A new Renewable Energy Law entered into force in China in 2006, and one of the early signs of change has agricultural waste forming the basis for a biomass industry, rather than be dumped or burned in the open. Norwegian companies like Cambi are keen to help make use of organic waste with treatment systems that also maximize energy production. Such technology can rapidly shorten biomass planning in China with energy generation and sales onto the national grid. Moreover, China plans to produce 15 percent of its energy via renewable energy, and biomass and biofuels have been singled out by officials.
Research institute SINTEF has long automated and refined older energy technologies to make them environmentally responsive. The institute’s Energy Research programme is embarked on a NOK 250 million research assignment to step up the performance of biomass and biofuel plants.
Norwegian Institute for Air Research scientists Karol Kuc and Anna Gludek studying modelling charts graphing air pollution in the city of Katowice, Poland.
© Norwegian Institute for Air Research
Europe’s Green Dawn
GreenPartner and Entech are making a splash in Eastern Europe, where one member company, Biovac, has exported over 500 wastewater treatment plants, many finding their way into new European Union (EU) countries.
A funding drive by countries of the European Economic Area aimed at integrating new EU lands will help beef up green practices among the 10 new entrants. Norwegian lending for clean water, air and power – over !1 billion – rivals similar EU funding to curb the environmental trauma caused by failing Soviet-era infrastructure. Poland-based companies and projects stand to gain 50 percent of the allotments, many via partnerships with Norwegian outfits.
The goal is more companies like Poland-based ENER-G Polska, which, with its Norwegian parent company ENERGOS, evolved gas power from landfill. The result is renewable energy and measurable cuts in methane emissions.
Polish environmental players have been quick to partner with like-minded Norwegians on managing Poland’s biodiversity and water resources. Cooperation between Polish consultancy Geomor and the Norwegian Institute for Water Research (NIVA) produced environmental modelling and real-time, flood-decision support systems for Poland’s watersheds.
In the Polish countryside, Norwegian outfit Cambi has delivered sludge treatment and a biogas plant to Bydgoszcz, where town and country waste will become electricity, heat and fertilizer.
In China, where Beijing announced plans to spend $41.5 billion by 2010 on sewage treatment for its cities, Norwegian firms see a chance to show what their environmental technology and products can do. From central Norway, industry body Green City Norway hopes to partner with Chinese towns keen to counter the ill effects of rapid industrial growth with renewable energy and waste processing. A delegation from Telemark County Council visited central China in 2005, and in May 2006, officials from water-rich Hubei Province in China visited fabled Telemark. In the end, an agreement was reached to transfer Norwegian technology that will help cleanse the mighty Han River.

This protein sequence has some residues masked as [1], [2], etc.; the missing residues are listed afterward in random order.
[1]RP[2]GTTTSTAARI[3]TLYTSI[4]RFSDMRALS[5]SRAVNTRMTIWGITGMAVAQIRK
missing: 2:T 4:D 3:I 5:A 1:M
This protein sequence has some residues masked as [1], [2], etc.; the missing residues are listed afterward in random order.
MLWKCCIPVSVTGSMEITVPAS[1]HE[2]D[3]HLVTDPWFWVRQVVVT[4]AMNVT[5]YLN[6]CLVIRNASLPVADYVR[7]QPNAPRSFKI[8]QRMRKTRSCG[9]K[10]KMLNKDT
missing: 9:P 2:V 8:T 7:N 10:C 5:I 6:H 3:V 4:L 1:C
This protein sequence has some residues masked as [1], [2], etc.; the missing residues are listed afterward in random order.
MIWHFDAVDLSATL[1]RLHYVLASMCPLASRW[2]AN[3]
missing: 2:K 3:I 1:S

Managing the Possible
With one-fifth of the world’s population but only seven percent of its water supply, China has sought Norwegian help as it moves water and power into its arid north. Norwegian engineering help at the $22.5 billion Three Gorges dam was just the beginning. In June 2006, Innovation Norway arranged a matchmaking conference in Beijing and Chongqing for Norwegian environmental technology firms. A year earlier, the mayor of Chongqing received a delegation that included the Norwegian Minister of the Environment. Thereafter, NTNU and SINTEF’s work evaluating the 6,000-kilometre Yangtze River forged a bond between central Norway and Chongqing, resulting in student exchanges and a promise to mobilize Norwegian technology to clean up the 25 million tonnes of waste flushing into the river and depriving millions of citizens the right to clean drinking water.
To back up Norwegian support, Development Minister Erik Solheim and Environment Minister Helen Bjørnøy visited China to pledge technology and professional support. Norwegian firms will strive to eliminate mercury and persistent organic toxins, while authorities look for ways to help via the environmentalist China Council. Backing up the politics are enabling loans to foreign banks from Exportfinans, the Norwegian government’s export financing arm.
Together with UN and EEA mechanisms, the funding picture for Norwegian input into clean energy, clean air and clean water projects has never looked so good.
Sixteen of the twenty most polluted cities in the world are located in China. The Norwegian Pollution Control Authority is cooperating with local environmental officials in the city shown here, Zunyi in western China, in order to support environmental management and cleaner production.
© Norad/Gunnar Zachrise